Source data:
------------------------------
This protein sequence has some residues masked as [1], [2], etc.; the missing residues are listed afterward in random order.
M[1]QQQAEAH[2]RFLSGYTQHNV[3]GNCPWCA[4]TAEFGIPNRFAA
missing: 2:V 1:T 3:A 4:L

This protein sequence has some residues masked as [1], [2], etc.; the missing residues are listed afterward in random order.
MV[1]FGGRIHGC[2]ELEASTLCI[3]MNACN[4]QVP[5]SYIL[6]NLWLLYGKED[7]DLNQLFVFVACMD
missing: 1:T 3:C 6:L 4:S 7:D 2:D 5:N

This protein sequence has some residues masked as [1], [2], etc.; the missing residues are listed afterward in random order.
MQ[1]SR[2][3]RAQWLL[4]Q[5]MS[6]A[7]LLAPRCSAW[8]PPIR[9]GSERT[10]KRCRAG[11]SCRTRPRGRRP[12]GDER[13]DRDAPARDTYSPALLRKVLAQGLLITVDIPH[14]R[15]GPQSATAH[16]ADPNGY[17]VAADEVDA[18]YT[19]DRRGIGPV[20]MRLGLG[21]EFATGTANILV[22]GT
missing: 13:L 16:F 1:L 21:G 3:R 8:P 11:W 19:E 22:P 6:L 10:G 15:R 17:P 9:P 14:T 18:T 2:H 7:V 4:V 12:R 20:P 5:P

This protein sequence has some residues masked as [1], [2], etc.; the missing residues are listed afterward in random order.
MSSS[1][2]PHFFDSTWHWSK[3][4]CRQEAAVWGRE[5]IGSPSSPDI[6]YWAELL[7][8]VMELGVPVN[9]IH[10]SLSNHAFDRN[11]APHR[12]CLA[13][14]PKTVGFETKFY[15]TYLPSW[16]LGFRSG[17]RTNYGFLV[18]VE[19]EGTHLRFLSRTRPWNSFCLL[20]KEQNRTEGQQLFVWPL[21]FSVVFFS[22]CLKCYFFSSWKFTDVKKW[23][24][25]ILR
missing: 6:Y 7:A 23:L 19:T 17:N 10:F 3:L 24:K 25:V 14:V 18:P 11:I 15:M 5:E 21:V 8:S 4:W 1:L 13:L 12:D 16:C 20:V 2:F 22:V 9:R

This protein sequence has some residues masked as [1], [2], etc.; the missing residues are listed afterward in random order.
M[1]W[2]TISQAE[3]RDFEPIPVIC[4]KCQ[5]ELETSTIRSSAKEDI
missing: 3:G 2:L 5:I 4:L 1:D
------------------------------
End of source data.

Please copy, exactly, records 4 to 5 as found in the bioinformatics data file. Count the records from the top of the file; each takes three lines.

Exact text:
This protein sequence has some residues masked as [1], [2], etc.; the missing residues are listed afterward in random order.
MSSS[1][2]PHFFDSTWHWSK[3][4]CRQEAAVWGRE[5]IGSPSSPDI[6]YWAELL[7][8]VMELGVPVN[9]IH[10]SLSNHAFDRN[11]APHR[12]CLA[13][14]PKTVGFETKFY[15]TYLPSW[16]LGFRSG[17]RTNYGFLV[18]VE[19]EGTHLRFLSRTRPWNSFCLL[20]KEQNRTEGQQLFVWPL[21]FSVVFFS[22]CLKCYFFSSWKFTDVKKW[23][24][25]ILR
missing: 6:Y 7:A 23:L 19:T 17:N 10:F 3:L 24:K 25:V 14:V 18:P 11:I 15:M 5:E 21:V 8:S 4:W 1:L 13:L 12:D 16:C 20:V 2:F 22:V 9:R

This protein sequence has some residues masked as [1], [2], etc.; the missing residues are listed afterward in random order.
M[1]W[2]TISQAE[3]RDFEPIPVIC[4]KCQ[5]ELETSTIRSSAKEDI
missing: 3:G 2:L 5:I 4:L 1:D